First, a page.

How did The Billboard/Amusement Business mags affect you?

Discuss the historical aspects of magic, including memories, or favorite stories.

Postby Diego » 12/01/11 11:37 PM

A number of people have told me how THE BILLBOARD Magazine,(Pre-1960) and it's spin-off AMUSEMENT BUSINESS, affected there lives...jobs, opportunities, intro into real show business, relationships, marriages, etc., that came from reading these publications.

Are there more stories to be shared? From you own or someone else's experiences?

For starters: My first job after High School, came from answering an ad by showman Pete Kortes, for acts for his sideshow.

What's yours?
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Postby Tom McDonagh » 12/02/11 07:30 PM

My Dad got the Billboard when I was a kid. I'm 62 now. I grew up in the carnival business and was always looking at the new rides. I'm a ride man and just recently sold my show. We operated in Michigan since 1958. I couldn't cut it anymore with people who didn't know anything telling me how to run my show. (Governmental regulatory employees)I just bought a ride from Holland and will play a few big spots. WI, MN TX State Fairs so far. Adding a big Fun House in the fall.
http://www.funfairworld.co.uk/KMG_High_ ... /index.htm
It's the worlds tallest potable swing.
See you down the road....
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Postby Diego » 12/09/11 11:27 PM

Anybody else?

There has to be more of you out there!
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Postby JimAlfredson » 12/10/11 01:12 PM

There's probably a lot 'out here' whose experience is similar to my own. I started reading BILLBOARD when I was 12 or 14 or so, and started each issue by turning to Bill Sach's magic column. Then I returned to the front page and began paging through it. I seldom missed a weekly issue, in spite of the big investment required to purchase an issue (the amount, oddly, I've forgotten). It never ceased to fascinate me, with the oddball adverts, the carney news, and the like. By the time it became AMUSEMENT BUSINESS I'd pretty much moved on to other things. So, Diego, I've no crafty stories of how it affected me--and likely many others don't either, thus the lack of response. On the other hand, affect me it certainly did, and taught me a lot about facets of showbusiness that I otherwise would not have encountered.
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Postby Donhdunn » 12/10/11 05:57 PM

After my highschool (Beaumont) in St. Louis let out each day and during the summer months, I clerked at a cigar store/gift shop/magazine stand in the lobby of the Title Guarantee building. Among the dozens of magazines we got in each week (including Sexology, anyone remember that?) were Variety and Billboard. We're talking 1946-47 here. Couldn't wait for each issue to fill the long minutes between customers (while I wolfed down a Coke ice-cold and stinging from the freezer). Read all the acts reviews, tried to follow magicians playing the Royal American Shows and other carnivals, kept up with Broadway and new movie reviews, and, of course, who was at the Copa, Latin Quarter, etc. For a kid in St. Louis ("doorway to the West") -- long before I discovered the New York Times Sunday edition in college -- Billboard (and Variety) was the doorway to the New York, where showbusiness awaited.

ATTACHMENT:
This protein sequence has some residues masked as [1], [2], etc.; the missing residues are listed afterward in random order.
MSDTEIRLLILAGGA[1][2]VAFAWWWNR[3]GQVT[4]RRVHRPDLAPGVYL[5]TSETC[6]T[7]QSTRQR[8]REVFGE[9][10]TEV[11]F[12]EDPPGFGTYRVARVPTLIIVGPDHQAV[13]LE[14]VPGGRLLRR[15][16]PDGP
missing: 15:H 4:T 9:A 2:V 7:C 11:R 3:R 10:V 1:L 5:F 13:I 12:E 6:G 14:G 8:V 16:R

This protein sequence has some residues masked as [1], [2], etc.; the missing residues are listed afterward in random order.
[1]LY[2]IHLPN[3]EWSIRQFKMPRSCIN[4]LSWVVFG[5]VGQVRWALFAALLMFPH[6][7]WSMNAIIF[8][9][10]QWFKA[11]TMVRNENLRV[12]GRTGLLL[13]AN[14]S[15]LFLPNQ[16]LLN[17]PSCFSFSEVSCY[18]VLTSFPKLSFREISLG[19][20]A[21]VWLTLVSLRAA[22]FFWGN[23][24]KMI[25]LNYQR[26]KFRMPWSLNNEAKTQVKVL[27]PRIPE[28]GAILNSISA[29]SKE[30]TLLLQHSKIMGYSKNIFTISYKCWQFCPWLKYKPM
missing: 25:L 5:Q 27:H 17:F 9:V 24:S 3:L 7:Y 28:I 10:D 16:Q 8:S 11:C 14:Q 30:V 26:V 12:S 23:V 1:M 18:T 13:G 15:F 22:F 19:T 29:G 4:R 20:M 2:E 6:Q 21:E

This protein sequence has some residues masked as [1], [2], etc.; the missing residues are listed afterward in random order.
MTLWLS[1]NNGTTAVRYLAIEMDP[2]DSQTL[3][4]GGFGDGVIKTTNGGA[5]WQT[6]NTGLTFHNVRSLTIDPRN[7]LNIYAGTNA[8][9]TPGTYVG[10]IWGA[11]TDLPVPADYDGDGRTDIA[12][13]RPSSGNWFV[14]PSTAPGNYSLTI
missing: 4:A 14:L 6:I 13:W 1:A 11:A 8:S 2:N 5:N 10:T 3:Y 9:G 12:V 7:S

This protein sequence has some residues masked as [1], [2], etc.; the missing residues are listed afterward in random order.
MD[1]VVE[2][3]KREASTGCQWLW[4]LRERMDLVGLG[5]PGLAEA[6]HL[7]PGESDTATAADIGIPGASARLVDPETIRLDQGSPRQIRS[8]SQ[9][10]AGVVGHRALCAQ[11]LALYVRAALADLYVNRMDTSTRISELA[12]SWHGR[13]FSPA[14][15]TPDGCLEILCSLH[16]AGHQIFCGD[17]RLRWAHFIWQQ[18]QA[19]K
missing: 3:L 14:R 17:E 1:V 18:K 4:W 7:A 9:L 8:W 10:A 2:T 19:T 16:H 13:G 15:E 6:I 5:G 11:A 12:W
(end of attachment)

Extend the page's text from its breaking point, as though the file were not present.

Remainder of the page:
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Postby Donhdunn » 12/10/11 05:57 PM

After my highschool (Beaumont) in St. Louis let out each day and during the summer months, I clerked at a cigar store/gift shop/magazine stand in the lobby of the Title Guarantee building. Among the dozens of magazines we got in each week (including Sexology, anyone remember that?) were Variety and Billboard. We're talking 1946-47 here. Couldn't wait for each issue to fill the long minutes between customers (while I wolfed down a Coke ice-cold and stinging from the freezer). Read all the acts reviews, tried to follow magicians playing the Royal American Shows and other carnivals, kept up with Broadway and new movie reviews, and, of course, who was at the Copa, Latin Quarter, etc. For a kid in St. Louis ("doorway to the West") -- long before I discovered the New York Times Sunday edition in college -- Billboard (and Variety) was the doorway to the New York, where showbusiness awaited.
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Postby Oddly Bent » 02/10/12 03:13 PM

I'm from the late 40s era and I remember Billboard ads and route columns for carnivals and circus. Then it slowly changed and became mostly music. I was a Variety reader that enjoyed the act reviews and who was where. You could find gag writers in the classifieds and display ads for the up and coming like, "The Worlds Slowest Rising Comedian." Wonder what happened to him? And yes I once bought a Sexology magazine while wearing sunglasses and a hat pulled way down at a out of the way news stand where no one would recognize me. What a waste of money for something I thought would be different. I threw it in the trash - while wearing sunglasses and a hat pulled way down.

Hello, I'm Oddly Bent. My wife has other names for me.
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Postby Joe Pecore » 02/10/12 03:37 PM

Oddly Bent wrote:"The Worlds Slowest Rising Comedian." Wonder what happened to him?


Was that Ronnie Schell: http://todayindisneyhistory.blogspot.co ... ising.html
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Postby Oddly Bent » 02/10/12 03:44 PM

That was him. Guess those variety ads payed off. If I had taken out an ad I could'va been a contender. Funny how I can remember dumb little things like that from 50 years ago but I can't remember what I had for supper yesterday
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